Could you find out what the alkalinity, or kH, of your tap is, please?

Also, the next time, you do a WC, do a pre-WC pH measurement, and then check it again 24 hours later.

Thanks.

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Alex brings up a good point, which I missed. My water is also like that: extremely high pH out of the tap. I use a buffer (mine is Seachem Alkaline buffer, but there are many good options) to prevent my pH from falling quite so far. It gets down to about 8.2 over the course of the week, which is better than 7.6. :)

But your case might not be my case! Since pH is SUCH an easy test to do, though, it should be pretty simple to figure out how your water changes over time.

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Guest booism

There is a very big difference between your tap pH and your tank pH. I do not know if this is because the cycling is causing the change, or if your tap pH is prone to declining after some exposure to air.

Could you find out what the alkalinity, or kH, of your tap is, please?

Also, the next time, you do a WC, do a pre-WC pH measurement, and then check it again 24 hours later.

Thanks.

Hey Alex, thanks for the help, my tap kh is 5 drops or about 83 ppm

also did the tap ph and its 8.8 .

will do a water change tomorrow so i will check ph before and then 24 hours later as well,

will repost results at that time.

thank you all for your help

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Guest booism

Ok, so ph in the tank was 7.6 before a wc

24 hours later was at 7.6 as well, is this not good? I had read that 7.6 is a good ph for goldfish.....

been doing many water changes since the pet store will not take the danios back, been keeping the water as comfortable as

possible for the little fellows :)

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A pH of 7.4-7.6 is quite decent :)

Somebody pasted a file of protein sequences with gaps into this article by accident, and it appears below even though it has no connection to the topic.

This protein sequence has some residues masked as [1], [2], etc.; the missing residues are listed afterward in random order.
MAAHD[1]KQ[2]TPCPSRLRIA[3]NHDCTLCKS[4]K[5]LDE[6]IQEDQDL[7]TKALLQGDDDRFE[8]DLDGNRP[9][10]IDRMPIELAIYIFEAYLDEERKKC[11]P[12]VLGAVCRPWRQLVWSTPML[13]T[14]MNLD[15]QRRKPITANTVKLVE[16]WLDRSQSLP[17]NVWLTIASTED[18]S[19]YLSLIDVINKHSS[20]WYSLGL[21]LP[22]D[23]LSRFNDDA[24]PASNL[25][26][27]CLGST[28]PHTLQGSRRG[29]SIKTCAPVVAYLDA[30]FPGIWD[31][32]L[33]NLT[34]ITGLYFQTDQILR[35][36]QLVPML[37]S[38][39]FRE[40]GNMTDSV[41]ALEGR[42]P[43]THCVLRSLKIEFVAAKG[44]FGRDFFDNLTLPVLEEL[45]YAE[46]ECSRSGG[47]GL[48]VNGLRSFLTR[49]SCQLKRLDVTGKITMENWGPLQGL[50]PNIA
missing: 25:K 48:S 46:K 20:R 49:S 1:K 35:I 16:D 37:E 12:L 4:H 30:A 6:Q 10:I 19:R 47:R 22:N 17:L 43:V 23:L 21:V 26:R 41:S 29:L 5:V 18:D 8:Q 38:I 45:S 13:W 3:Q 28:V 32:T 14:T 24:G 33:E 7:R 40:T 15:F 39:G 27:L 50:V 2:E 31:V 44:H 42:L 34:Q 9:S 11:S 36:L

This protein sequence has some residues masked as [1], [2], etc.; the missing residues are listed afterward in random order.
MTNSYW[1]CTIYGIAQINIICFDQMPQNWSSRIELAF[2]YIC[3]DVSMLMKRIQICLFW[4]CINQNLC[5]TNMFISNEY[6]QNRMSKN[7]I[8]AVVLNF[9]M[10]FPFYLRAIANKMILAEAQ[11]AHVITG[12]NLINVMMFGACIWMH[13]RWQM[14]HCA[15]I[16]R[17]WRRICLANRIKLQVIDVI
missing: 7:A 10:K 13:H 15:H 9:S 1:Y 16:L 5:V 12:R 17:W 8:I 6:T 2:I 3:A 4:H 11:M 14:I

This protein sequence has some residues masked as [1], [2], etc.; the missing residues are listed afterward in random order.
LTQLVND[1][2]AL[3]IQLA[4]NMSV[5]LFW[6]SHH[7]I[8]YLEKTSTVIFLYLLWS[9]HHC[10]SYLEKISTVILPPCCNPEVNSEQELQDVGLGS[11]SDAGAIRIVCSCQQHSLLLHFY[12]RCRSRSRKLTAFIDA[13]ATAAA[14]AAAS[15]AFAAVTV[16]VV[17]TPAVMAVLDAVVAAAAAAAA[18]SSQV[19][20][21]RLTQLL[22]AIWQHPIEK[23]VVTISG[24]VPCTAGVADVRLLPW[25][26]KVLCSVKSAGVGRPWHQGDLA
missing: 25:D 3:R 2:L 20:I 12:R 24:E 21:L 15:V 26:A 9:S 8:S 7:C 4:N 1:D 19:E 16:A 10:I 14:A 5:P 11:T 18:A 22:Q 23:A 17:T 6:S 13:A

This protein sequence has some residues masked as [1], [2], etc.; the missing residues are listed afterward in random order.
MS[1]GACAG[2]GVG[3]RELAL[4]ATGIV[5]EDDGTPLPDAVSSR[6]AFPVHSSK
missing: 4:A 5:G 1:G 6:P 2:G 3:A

What are the rest of your readings?

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Guest booism

A pH of 7.4-7.6 is quite decent :)

What are the rest of your readings?

Alex,

I was out of town all day saturday and got back home late last night and

the nitrites were crazy high so first thing I did was a big WC (80%)

the readings were:

pre WC

ammonia .25ppm

nitrite about 5.0ppm

nitrate > 10ppm

ph 7.6

post wc

ammonia <.50ppm

nitrite <.50ppm

nitrate 5.0ppm

ph 8.0

also water temp has been between 76-78

one question, Since my ph from the tap is higher than my tank ph, should I be using something to match the tank ph

before adding the water? I did test the ph before a WC and after 24 hours and it leveled out to 7.6 , which has been

the ph in the tank since I set it up.

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Bringing the pH down is more difficult to maintain than bringing it up, from what I have heard. I have a similar issue, and when doing research a while ago, I decided the best thing to do would be to buffer the incoming water so the pH didn't fall as far. 7.6 is a great pH but goldfish do well in pHs higher than that as well. All raising the pH involves is adding a buffer product when you do a water change. I use Seachem Alkaline Buffer but many other good options exist.

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Guest booism

Bringing the pH down is more difficult to maintain than bringing it up, from what I have heard. I have a similar issue, and when doing research a while ago, I decided the best thing to do would be to buffer the incoming water so the pH didn't fall as far. 7.6 is a great pH but goldfish do well in pHs higher than that as well. All raising the pH involves is adding a buffer product when you do a water change. I use Seachem Alkaline Buffer but many other good options exist.

ok great, I will use a ph buffer when doing a water change, thank you for your advice